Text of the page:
This blog has been revised as it contained information that was interpreted by some as providing more than personal experience with a specific drug. CreakyJoints Bloggers are encouraged to write about personal experiences, but cannot recommend what others should do or tell them how they will react to a drug. Decisions about treatment must be between a patient and physician. Everyone is different and reacts differently to treatment. To prevent the blog posting from being interpreted as her providing medical advice, Ms. Schwab asked Dr. Peter A. Nigrovic at the Harvard Medical School for his opinion.
For more information on Prednisone and for those interested in the viewpoints of other CreakyJoints Bloggers on the drug, go to our CJ Hot Topic: www.creakyjoints.org/content/cj-hot-topic-prednisone
I have taken a lot of Prednisone, a corticosteroid—or as I and many refer to it, *steroids—in my twenty-four year RA journey. A lot. In pill form or IV, this drug has saved many a day for me. When I had a TV segment to do and I was in constant pain, steroids. When I had to attend the Oscars, The Grammys, or a studio event…steroids. For a 4:30 AM call time at a television studio when the cold of the dark early morning made my joints scream…steroids. When I had an extremely busy workday ahead of me and I couldn’t walk…steroids. My rheumatologist understood the pressure of my work and how it wasn’t a job where I could call in sick. He understood the reason I had to keep my RA secret in order to keep my Television career as a Fashion Reporter. He got the disease, the career and me. I was lucky to find a doctor who made it possible for me to keep going. And in every case, except one, I was able to perform or attend. Prednisone became my best friend. I loved the instant results.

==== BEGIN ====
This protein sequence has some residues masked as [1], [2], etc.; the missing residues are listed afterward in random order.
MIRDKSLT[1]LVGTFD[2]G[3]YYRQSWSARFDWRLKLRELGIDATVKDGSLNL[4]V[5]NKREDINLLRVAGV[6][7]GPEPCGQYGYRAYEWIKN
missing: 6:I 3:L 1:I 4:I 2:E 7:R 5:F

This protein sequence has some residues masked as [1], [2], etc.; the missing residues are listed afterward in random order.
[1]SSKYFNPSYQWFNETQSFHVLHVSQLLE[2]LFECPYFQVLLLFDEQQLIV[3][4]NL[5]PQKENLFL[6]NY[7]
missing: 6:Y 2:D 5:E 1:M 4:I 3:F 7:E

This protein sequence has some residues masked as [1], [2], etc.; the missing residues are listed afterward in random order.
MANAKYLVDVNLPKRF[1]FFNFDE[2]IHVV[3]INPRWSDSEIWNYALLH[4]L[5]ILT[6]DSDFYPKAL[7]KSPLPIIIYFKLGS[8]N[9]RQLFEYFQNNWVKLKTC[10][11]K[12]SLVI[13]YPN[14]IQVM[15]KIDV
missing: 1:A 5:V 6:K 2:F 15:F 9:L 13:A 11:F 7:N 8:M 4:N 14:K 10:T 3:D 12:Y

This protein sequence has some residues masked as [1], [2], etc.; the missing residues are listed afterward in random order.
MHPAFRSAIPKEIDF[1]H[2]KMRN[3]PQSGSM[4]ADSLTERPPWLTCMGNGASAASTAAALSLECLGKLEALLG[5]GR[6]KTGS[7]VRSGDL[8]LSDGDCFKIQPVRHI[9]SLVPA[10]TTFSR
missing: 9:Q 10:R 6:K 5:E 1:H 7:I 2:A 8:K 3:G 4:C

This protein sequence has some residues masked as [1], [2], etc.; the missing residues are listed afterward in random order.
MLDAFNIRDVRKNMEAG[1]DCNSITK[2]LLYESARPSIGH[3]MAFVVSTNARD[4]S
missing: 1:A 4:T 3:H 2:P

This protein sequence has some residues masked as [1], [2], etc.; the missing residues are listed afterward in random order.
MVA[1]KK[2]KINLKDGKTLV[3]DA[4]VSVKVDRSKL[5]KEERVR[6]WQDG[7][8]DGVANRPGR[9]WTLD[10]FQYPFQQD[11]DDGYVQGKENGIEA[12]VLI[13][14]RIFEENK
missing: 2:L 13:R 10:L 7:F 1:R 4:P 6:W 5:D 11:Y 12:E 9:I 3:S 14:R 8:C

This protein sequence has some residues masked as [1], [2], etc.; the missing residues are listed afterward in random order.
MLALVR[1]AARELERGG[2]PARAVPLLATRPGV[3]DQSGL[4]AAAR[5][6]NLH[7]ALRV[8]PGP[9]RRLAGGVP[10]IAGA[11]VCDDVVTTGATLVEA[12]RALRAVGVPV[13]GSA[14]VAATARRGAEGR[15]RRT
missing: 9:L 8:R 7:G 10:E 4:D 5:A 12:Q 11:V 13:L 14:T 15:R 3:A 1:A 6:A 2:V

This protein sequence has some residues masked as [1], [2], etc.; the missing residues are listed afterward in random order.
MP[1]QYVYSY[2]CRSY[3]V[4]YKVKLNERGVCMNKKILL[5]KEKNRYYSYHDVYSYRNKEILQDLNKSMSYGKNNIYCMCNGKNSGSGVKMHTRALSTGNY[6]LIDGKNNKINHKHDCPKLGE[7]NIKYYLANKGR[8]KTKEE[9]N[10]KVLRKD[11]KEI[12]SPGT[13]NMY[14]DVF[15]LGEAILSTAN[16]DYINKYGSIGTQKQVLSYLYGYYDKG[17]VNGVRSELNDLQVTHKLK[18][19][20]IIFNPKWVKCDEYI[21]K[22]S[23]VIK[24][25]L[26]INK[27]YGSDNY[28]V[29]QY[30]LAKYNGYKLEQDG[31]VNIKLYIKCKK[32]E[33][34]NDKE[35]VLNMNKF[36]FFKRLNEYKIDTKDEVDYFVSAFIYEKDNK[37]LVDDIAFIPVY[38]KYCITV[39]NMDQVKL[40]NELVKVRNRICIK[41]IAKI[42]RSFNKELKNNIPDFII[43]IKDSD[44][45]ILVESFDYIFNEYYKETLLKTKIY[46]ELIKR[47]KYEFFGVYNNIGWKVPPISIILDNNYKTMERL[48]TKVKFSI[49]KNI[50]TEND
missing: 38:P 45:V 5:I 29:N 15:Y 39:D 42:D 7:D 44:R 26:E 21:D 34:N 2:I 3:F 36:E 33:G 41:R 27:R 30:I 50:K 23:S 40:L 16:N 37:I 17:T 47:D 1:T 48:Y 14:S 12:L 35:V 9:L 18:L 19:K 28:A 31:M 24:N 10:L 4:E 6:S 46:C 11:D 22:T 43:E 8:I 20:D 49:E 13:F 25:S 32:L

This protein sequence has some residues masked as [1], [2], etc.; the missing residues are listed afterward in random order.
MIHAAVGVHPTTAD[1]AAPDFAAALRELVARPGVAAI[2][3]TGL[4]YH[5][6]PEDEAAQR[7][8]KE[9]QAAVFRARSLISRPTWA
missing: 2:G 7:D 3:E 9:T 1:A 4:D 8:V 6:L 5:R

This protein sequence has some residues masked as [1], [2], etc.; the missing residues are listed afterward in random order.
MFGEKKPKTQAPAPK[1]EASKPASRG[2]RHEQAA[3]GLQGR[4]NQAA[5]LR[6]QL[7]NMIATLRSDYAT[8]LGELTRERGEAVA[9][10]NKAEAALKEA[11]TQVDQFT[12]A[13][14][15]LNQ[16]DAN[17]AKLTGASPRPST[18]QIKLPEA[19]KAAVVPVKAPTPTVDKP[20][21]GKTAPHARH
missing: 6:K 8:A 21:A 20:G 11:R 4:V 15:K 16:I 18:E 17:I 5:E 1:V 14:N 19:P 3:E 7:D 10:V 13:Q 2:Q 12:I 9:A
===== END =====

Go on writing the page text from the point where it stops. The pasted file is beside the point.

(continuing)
The only time the drug failed me was at the Oscars when I was attending as a guest instead of a reporter. Great 8th row seats. The elite of Hollywood were filling the auditorium, the room abuzz with anticipation. All perfect except that my RA decided it was going to take over and take over it did. I could hardly sit still. The RA flare was in full swing and the Oscars hadn’t even started. RA was winning out over the steroids for the first time. I walked out of the theater as everyone else walked in. I had no choice. I went home and watched the show on TV in my sweats, feet up, relief in sight. The only good thing that came from that evening was the title of my third book, Take Me Home From The Oscars. I opened the book with the story of having to walk away from my favorite Hollywood event.
So it’s easy to see why I thought of Prednisone as the trump card. RA acts out, and it is a life saver. Steroids win over RA. Yes I had read the side effects on the packaging, but for me, at the time, there was no other choice. Steroids would give me relief when nothing else could. When my other medications couldn’t fight the RA fight, steroids were the back up medication that would take over. And the good news for me was that the steroids were short term, just a Band-Aid to stop the bleeding.
Then at one point short term use wasn’t enough; only long-term use could fight my RA battle. The good news was it worked. The bad news? I became an emotional wreck, ate everything in sight, gained 20 lbs. and had a puffy moon-shaped face. That’s when my fashion expertise went into overdrive. I could dress anyone 20 lbs. slimmer, now I was doing it for myself. I could get a different, angular haircut that would take away some of the roundness of my face. And when it came time to taper the steroids, my adrenaline gland wouldn’t cooperate, so week after week I had to be retested, waiting until I could taper off the steroids. In the meantime I cleaned every cupboard, answered every e-mail and watched late, late, late shows on TV. I was very productive because I was up and going full speed at all times.